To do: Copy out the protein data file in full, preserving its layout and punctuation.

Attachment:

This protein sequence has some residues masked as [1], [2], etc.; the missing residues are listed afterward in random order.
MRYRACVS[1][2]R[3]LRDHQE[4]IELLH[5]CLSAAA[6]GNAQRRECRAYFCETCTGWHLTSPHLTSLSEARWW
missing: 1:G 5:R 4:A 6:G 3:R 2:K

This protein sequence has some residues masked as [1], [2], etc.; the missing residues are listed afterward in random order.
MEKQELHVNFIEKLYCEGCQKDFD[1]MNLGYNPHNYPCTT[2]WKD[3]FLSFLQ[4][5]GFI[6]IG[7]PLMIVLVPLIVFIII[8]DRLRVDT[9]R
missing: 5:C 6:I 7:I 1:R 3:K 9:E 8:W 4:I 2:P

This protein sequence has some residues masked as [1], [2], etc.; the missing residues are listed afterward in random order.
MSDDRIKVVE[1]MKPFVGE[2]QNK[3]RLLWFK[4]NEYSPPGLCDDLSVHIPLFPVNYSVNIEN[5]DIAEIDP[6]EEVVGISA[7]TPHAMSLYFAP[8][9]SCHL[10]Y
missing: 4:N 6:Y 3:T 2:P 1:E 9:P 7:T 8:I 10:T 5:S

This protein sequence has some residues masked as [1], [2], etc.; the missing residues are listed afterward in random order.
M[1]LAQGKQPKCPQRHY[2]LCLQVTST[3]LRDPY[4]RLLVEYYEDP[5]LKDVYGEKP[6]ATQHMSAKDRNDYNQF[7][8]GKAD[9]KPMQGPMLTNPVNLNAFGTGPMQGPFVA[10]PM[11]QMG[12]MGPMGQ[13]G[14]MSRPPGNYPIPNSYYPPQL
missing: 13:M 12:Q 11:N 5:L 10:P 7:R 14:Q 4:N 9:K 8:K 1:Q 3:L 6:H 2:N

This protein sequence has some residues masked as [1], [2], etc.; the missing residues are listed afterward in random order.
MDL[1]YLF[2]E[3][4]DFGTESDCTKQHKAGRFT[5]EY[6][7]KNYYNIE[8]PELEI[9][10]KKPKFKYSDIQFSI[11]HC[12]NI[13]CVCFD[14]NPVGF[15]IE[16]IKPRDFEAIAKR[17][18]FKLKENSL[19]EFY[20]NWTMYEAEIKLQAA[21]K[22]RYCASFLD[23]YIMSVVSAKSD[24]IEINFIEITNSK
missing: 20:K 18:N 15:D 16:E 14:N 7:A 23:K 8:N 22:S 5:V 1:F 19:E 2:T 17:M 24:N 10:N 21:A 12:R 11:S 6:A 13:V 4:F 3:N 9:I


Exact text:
This protein sequence has some residues masked as [1], [2], etc.; the missing residues are listed afterward in random order.
MRYRACVS[1][2]R[3]LRDHQE[4]IELLH[5]CLSAAA[6]GNAQRRECRAYFCETCTGWHLTSPHLTSLSEARWW
missing: 1:G 5:R 4:A 6:G 3:R 2:K

This protein sequence has some residues masked as [1], [2], etc.; the missing residues are listed afterward in random order.
MEKQELHVNFIEKLYCEGCQKDFD[1]MNLGYNPHNYPCTT[2]WKD[3]FLSFLQ[4][5]GFI[6]IG[7]PLMIVLVPLIVFIII[8]DRLRVDT[9]R
missing: 5:C 6:I 7:I 1:R 3:K 9:E 8:W 4:I 2:P

This protein sequence has some residues masked as [1], [2], etc.; the missing residues are listed afterward in random order.
MSDDRIKVVE[1]MKPFVGE[2]QNK[3]RLLWFK[4]NEYSPPGLCDDLSVHIPLFPVNYSVNIEN[5]DIAEIDP[6]EEVVGISA[7]TPHAMSLYFAP[8][9]SCHL[10]Y
missing: 4:N 6:Y 3:T 2:P 1:E 9:P 7:T 8:I 10:T 5:S

This protein sequence has some residues masked as [1], [2], etc.; the missing residues are listed afterward in random order.
M[1]LAQGKQPKCPQRHY[2]LCLQVTST[3]LRDPY[4]RLLVEYYEDP[5]LKDVYGEKP[6]ATQHMSAKDRNDYNQF[7][8]GKAD[9]KPMQGPMLTNPVNLNAFGTGPMQGPFVA[10]PM[11]QMG[12]MGPMGQ[13]G[14]MSRPPGNYPIPNSYYPPQL
missing: 13:M 12:Q 11:N 5:L 10:P 7:R 14:Q 4:N 9:K 8:K 1:Q 3:L 6:H 2:N

This protein sequence has some residues masked as [1], [2], etc.; the missing residues are listed afterward in random order.
MDL[1]YLF[2]E[3][4]DFGTESDCTKQHKAGRFT[5]EY[6][7]KNYYNIE[8]PELEI[9][10]KKPKFKYSDIQFSI[11]HC[12]NI[13]CVCFD[14]NPVGF[15]IE[16]IKPRDFEAIAKR[17][18]FKLKENSL[19]EFY[20]NWTMYEAEIKLQAA[21]K[22]RYCASFLD[23]YIMSVVSAKSD[24]IEINFIEITNSK
missing: 20:K 18:N 15:D 16:E 14:N 7:A 23:K 8:N 22:S 5:V 1:F 19:E 2:T 17:M 24:N 10:N 21:A 12:R 11:S 6:A 13:V 4:F 3:N 9:I